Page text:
What’s impossible when you unleash your absolute potential?

Last week’s 3000 km (1800 mile) drive across Australia may have only covered a relatively small part of this great southern land but it enabled me to do three important things:

1. spend precious family time in the South Australian wine regions;
2. take down time and fly my drone across amazingly stark terrain; and
3. contemplate the work I’m doing and hone my thinking.

All three of these activities are essential for my continued well-being and overall spiritual fitness. I arrived back in Sydney exhausted, but full of energy and motivated to continue with my overarching purpose – using my wisdom to guide leaders unleash their absolute potential.

During this journey I both refined my purpose and crystallized a framework that succinctly explains our approach to strategic leadership.

Absolute Potential

Recently, one of my clients beautifully described how I was guiding her to ‘unleash her potential’. This really resonated as an apt moniker for my work. On the trip I realized that adding one extra word made a world of difference.  That word is ‘absolute’ – my focus is on “unleashing your absolute potential“. By this I mean your unconstrained potential, free of self-imposed limitations and societal constructs.

As I move into the second year of running EXOscalr I aim to apply this insight to my work and ask clients a really big question, “What’s impossible when you unleash your absolute potential?” Imagine what is possible when you operate without constraint.

Strategic Leadership

On my journey I also formulated the EXOscalr Strategic Leadership Model, which you can see in the diagram below.

SLM

 

This provides the framework for the way in which we work with clients. It is designed in three core modules that connect to drive deep self-awareness, build your momentum and empower you to achieve your absolute potential.

As I say in the EXOscalr Overview (Dropbox link), this sounds straightforward and may even give you a sense of comfort. However, don’t be fooled – EXOscale results are not achieved by following a curriculum, nor are they beholden to a set, linear path.

“You are the program. Your words, your voice contain your powers and they come to life within the coaching space.”

Under the Strategic Leadership Model a lot of work goes into self-inquiry and developing a growth engine, but the final element required for achieving your absolute potential is to be fierce, to harness your personal superpowers and, by doing the work, making things happen. This is a true sine qua non and I have seen people flounder who have put in the initial groundwork, but have not been sufficiently fierce, have not been proactive and seized opportunities.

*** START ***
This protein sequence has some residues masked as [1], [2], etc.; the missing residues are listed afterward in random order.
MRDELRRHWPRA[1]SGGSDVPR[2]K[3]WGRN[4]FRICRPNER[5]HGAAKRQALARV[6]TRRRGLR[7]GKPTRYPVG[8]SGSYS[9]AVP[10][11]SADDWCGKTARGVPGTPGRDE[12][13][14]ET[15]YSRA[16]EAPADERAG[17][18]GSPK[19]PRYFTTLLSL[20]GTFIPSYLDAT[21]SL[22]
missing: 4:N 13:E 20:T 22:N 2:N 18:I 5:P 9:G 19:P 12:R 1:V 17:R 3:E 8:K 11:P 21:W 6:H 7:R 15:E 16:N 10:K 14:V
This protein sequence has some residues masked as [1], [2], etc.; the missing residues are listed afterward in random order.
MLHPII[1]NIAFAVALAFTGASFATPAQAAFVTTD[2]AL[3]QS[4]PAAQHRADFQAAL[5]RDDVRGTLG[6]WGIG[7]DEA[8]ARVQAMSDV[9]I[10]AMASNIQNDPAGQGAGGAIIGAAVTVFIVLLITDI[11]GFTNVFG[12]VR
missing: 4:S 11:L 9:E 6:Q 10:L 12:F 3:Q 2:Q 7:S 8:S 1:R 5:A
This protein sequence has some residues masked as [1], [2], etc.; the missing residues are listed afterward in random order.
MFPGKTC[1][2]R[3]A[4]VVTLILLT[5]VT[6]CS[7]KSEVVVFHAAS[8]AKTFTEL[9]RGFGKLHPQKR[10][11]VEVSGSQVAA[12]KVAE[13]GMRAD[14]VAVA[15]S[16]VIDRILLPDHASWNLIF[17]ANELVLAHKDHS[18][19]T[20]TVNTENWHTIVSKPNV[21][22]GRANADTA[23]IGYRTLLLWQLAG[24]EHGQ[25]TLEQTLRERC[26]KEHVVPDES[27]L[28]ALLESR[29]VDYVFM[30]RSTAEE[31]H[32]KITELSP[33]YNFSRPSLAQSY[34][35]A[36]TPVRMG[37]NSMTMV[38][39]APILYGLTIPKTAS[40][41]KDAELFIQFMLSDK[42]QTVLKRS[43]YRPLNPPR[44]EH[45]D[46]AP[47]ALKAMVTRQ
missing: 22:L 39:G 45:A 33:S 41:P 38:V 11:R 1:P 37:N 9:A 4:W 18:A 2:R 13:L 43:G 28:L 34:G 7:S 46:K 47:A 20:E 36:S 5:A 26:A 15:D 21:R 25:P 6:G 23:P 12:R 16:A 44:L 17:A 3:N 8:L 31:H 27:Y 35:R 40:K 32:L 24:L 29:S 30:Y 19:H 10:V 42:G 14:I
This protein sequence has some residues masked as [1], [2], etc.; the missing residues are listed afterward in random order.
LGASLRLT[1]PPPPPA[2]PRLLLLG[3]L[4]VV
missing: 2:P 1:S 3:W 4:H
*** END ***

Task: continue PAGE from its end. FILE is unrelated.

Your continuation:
To be fierce is that essential magical element and I have renamed this missive, Be Fierce, as a reminder to all of us to constantly step up and challenge ourselves.

I encourage you to take a read of the EXOscalr Overview and reach back to me if you’d like to talk about coaching yourself. Feel free to also pass it on to colleagues, portfolio CEOs and friends who may be interested in removing their constraints, refining their capabilities and unleashing their absolute potential.

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At EXOscalr we work with our clients to unleash their absolute potential and make a difference. We draw on decades of experience, including insights gained in venture capital, corporate innovation, building high growth organizations and advising the Fortune 1000 on transformation.

I read all my email at rand@exoscalr.com and I’m also at +1-650-529-4181 and +1-646-480-0205. Feel free to reach out.

Please share this newsletter on your social networks or via email. If you received this from a friend, you can subscribe (or unsubscribe) here:http://eepurl.com/bxGzD1

3 Ways Entrepreneurs Can Psychologically Prepare for a Venture Capital Ice Age

iceage2

 

Since initially publishing this newsletter to subscribers two days ago there have been two additional touchpoints worth highlighting:

* firstly, a comprehensive piece has been published on TechCrunch, After the Gold Rush, which lists a number of views from other pundits that back up my prognosis;

* secondly, reports from New York City of a young startup founder who appears to have jumped to her death.

These two incidents may in no way be connected, but the point of this piece is that entrepreneurs should prepared themselves psychologically for the rigours of startup life, which may become a lot harder in coming months.

Here is the original piece I wrote:

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I’ve never been much of a doomsday kind of person. I’ve been through two venture capital ice ages and definitely would not wish one on anyone. That said, the signs are there that we may well be heading into another one – it may be a gradual cooling rather than an overnight freeze, but entrepreneurs need to prepare.

The facts first:
In Q4 financing of startups fell by 6.6% to $17.13bn. This is still high, but it is the lowest in five quarters.

Venture capitalists in Silicon Valley are reigning in the throttle. New financing rounds are being done at lower valuations.

Startups are being urged to cut their cash burn even if they may not yet need to. 10% cuts are now becoming common place. Thanks to John Furrier of SiliconANGLE for this data.